Trying to find the house of your dreams is often challenging, especially when the market in your area is a seller’s market. As you’re checking out listings, you may notice that some are being sold as short sale properties. This doesn’t mean that you’re going to get the home quickly.
A short sale means that the current homeowner can’t afford to remain in the home so they’re trying to sell the home. The catch is that they’re having to sell it for less than what they owe on the mortgage. In order to do this, they have to get the lender’s permission. This can take a considerable amount of time, especially if the lender is a larger company.
Why would a lender approve a short sale?
Lenders will sometimes approve short sales because they don’t want to go through the foreclosure process. They get to keep the entire profit from the sale of the home to cover part of the mortgage. They have the option of going after the homeowner who sells the property for the balance through the use of a deficiency judgment; however, some lenders will forgive the remaining balance.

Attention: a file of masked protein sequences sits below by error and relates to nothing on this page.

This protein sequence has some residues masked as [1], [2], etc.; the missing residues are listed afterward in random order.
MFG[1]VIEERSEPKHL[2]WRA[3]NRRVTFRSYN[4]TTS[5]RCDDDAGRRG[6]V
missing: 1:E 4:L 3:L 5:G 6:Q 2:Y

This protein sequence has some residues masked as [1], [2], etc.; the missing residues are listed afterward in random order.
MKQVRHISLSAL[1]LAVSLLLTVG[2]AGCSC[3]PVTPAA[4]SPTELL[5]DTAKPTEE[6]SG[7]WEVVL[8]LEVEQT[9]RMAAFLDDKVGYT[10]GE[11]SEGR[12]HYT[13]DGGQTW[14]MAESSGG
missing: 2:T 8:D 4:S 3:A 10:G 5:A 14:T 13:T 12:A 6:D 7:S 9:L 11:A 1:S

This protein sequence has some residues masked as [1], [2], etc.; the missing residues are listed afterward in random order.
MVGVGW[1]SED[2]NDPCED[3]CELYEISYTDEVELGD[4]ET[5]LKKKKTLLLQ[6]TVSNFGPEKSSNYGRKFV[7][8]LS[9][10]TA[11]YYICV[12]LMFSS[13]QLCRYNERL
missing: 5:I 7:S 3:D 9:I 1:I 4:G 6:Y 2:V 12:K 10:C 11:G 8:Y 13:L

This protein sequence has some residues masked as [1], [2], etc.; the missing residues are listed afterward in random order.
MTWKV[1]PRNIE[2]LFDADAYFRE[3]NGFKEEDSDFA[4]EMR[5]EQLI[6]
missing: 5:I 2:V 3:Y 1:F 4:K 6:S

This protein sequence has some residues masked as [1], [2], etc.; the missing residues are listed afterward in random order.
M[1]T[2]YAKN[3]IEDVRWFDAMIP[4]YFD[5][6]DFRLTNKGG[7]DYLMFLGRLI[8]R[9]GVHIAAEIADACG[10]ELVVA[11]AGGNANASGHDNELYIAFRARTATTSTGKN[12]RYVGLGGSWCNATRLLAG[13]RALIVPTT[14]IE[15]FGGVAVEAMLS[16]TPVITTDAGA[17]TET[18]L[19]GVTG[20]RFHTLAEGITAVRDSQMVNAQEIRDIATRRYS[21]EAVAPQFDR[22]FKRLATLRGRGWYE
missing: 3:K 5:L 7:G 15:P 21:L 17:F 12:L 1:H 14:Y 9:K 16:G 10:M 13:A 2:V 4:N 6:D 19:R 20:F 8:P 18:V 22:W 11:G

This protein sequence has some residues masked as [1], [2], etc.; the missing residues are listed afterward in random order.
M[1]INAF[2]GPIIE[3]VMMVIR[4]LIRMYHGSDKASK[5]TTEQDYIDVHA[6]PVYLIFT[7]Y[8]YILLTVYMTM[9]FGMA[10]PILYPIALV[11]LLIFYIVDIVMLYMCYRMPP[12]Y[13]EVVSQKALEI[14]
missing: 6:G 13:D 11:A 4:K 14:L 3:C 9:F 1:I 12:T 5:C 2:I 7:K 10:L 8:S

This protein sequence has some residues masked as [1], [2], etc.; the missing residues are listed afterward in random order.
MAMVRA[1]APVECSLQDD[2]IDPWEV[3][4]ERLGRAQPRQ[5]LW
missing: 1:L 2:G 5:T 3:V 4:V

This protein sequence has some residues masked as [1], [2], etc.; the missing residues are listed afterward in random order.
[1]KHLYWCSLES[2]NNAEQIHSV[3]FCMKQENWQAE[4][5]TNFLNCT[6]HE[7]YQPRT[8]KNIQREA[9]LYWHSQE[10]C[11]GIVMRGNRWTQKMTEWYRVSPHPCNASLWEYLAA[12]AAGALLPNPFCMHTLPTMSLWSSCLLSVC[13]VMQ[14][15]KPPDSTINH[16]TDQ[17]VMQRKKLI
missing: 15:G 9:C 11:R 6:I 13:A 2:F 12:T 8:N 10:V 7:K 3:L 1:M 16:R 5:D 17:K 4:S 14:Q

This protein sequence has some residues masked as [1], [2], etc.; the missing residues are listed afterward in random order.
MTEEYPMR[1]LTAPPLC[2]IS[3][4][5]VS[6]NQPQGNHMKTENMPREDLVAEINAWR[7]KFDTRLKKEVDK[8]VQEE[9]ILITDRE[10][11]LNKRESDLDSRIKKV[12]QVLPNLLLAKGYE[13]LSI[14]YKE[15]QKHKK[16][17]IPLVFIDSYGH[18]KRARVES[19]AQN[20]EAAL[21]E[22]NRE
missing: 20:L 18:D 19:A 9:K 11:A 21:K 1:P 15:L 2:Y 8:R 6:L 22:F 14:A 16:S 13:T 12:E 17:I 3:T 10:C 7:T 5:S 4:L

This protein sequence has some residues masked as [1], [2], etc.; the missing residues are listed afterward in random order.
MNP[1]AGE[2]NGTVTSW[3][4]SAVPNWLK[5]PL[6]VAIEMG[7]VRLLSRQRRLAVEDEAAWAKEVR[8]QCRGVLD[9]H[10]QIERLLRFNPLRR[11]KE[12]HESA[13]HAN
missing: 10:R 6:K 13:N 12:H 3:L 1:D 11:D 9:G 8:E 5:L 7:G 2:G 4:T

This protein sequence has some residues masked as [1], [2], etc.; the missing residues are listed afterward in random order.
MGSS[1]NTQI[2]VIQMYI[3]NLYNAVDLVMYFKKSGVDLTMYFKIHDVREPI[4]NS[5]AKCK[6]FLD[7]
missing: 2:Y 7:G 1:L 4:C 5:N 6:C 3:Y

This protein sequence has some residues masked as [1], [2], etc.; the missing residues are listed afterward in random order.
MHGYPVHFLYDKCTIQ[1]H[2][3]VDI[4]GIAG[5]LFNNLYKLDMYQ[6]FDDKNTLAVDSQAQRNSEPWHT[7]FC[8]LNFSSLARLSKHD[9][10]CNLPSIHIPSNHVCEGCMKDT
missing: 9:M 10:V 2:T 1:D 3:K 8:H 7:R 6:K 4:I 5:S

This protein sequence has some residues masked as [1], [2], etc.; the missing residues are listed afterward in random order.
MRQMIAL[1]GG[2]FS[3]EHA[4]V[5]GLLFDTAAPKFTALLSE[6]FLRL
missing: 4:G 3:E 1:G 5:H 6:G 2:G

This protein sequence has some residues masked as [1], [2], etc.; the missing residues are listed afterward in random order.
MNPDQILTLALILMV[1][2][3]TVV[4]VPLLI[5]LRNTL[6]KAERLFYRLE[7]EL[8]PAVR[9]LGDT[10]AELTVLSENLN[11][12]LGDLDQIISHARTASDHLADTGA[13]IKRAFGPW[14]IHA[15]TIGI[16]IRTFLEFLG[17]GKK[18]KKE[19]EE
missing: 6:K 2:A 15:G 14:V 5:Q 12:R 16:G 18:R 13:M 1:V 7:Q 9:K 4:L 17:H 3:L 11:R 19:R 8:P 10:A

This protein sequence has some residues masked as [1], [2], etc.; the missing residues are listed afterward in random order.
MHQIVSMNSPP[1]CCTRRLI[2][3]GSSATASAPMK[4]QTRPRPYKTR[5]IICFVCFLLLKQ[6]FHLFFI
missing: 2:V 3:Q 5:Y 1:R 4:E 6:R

While it’s possible that a short sale can result in a good deal for the buyer, there’s sometimes very little room for negotiation. This could mean that you end up paying right at the asking price for the home.
Anyone who’s considering buying a short sale should understand what they’re facing. It’s imperative that you protect yourself from a legal standpoint. It’s best to have someone familiar with real estate law review the documents so they can determine if there’s anything amiss.